The Annual Plan 2018-19, which is a part of the new budget, faces uncertainties with regard to its implementation in its original outline. Reportedly, some key features have been changed in relation to the draft of the Plan laid before the NEC. The original Plan projected a current account deficit in 2018-19 of $12.5 billion, equivalent to 3.8 percent of the GDP. But the deficit has now been revised upwards to $13.3 billion or 4 percent of the GDP. The GDP by expenditure estimates for 2018-19 have also been somewhat altered. Besides, there are differences in the key parameters of the Annual Plan and the corresponding numbers in the Budget documents for 2018-19. These relate to the national public development outlay and the expected external inflow of financing. The total outlay in the PSDP for the Federal and four Provincial Governments combined has been set at Rs 1,650 billion for 2018-19 in the Budget-in-Brief brought out by the MOF. But the Annual Plan presents a significantly larger size of Rs 2,043 billion for the national PSDP.
As for external financing, the estimate of the Annual Plan is $11.6 billion while the Federal Budget for 2018-19 is framed on the assumption of an inflow of $9.5 billion, at the exchange rate of Rs 117 per dollar. The Annual Plan is too optimistic in its growth projections. It expects the growth rate to exceed 6 percent for the first time after 200405 and reach 6.2 percent. The assumption is based on the revival of the agricultural sector; strong performance of industry; pick up in private sector; macroeconomic and political stability; improved security situation and enhanced supply of electricity.
The basic question which arises about the 2018-19 Annual Plan is: Are the upbeat expectations about growth justified? Contrary to the concerns of the IMF will the external imbalance decline and the economy stabilize? Regarding the feasible growth rate, it needs to be remembered that the increase in the GDP in 2017-18 has been overestimated. In the presence of a large water shortage in the Rabi season and reduction in the input of fertilizer of 4 percent it is hardly likely that the growth rate of the agriculture sector will approach 4 percent in 2017-18. Similarly, with a decline in electricity consumption of 2 percent by industry during first nine months of the year, the likelihood of a 6 percent growth in large-scale manufacturing is remote.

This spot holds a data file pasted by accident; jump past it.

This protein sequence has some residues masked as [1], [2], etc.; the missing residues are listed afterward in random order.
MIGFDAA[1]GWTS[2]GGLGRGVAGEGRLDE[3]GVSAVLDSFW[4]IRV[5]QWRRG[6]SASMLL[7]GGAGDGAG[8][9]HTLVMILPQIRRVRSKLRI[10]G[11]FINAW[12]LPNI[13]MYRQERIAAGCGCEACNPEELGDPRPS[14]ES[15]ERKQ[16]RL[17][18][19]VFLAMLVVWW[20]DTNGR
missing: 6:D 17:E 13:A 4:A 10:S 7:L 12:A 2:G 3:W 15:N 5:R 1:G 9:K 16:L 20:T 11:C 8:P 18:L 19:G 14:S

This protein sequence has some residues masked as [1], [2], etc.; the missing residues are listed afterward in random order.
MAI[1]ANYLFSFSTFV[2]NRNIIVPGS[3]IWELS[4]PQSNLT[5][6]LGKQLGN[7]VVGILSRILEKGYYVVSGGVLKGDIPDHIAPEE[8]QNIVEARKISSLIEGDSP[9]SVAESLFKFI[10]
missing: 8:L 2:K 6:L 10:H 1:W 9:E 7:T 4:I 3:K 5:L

Therefore, the high growth rate of 6.2 percent is based on a big jump in relation to that achieved in 2017-18 of below 5 percent. Agriculture is projected to grow by b 3.8 percent in 2018-19. However, water shortages have already emerged in the on-going Kharif season and a bumper crop of over 14 million bales of cotton is beyond the realm of possibility. On the other hand, the fast growing industries are beginning to suffer a capacity constraint. Investment by the private sector in manufacturing has remained shy. In 2017-18 it is expected to actually fall by 2 percent. As such, continued double-digit growth rates in 2018-19 in industries like sugar, cigarettes, automobiles, cement, iron and steel are unlikely. Turning to the trade projections for 201819, exports are expected to continue showing buoyancy and maintain a high growth rate of over 12 percent.
The Plan also makes optimistic projections about inflows into the financial account of the balance of payments in 2018-19. This includes a 28 percent jump in foreign direct investment and portfolio investment of $4.7 billion, including up to $4 billion of Sukuk/Eurobonds. On top of all this, 'other' inflows in 2018-19 are likely to be as much as 66 percent over the bloated projection for 2017-18. The balance of payments projections in the Annual Plan are clearly unrealistic.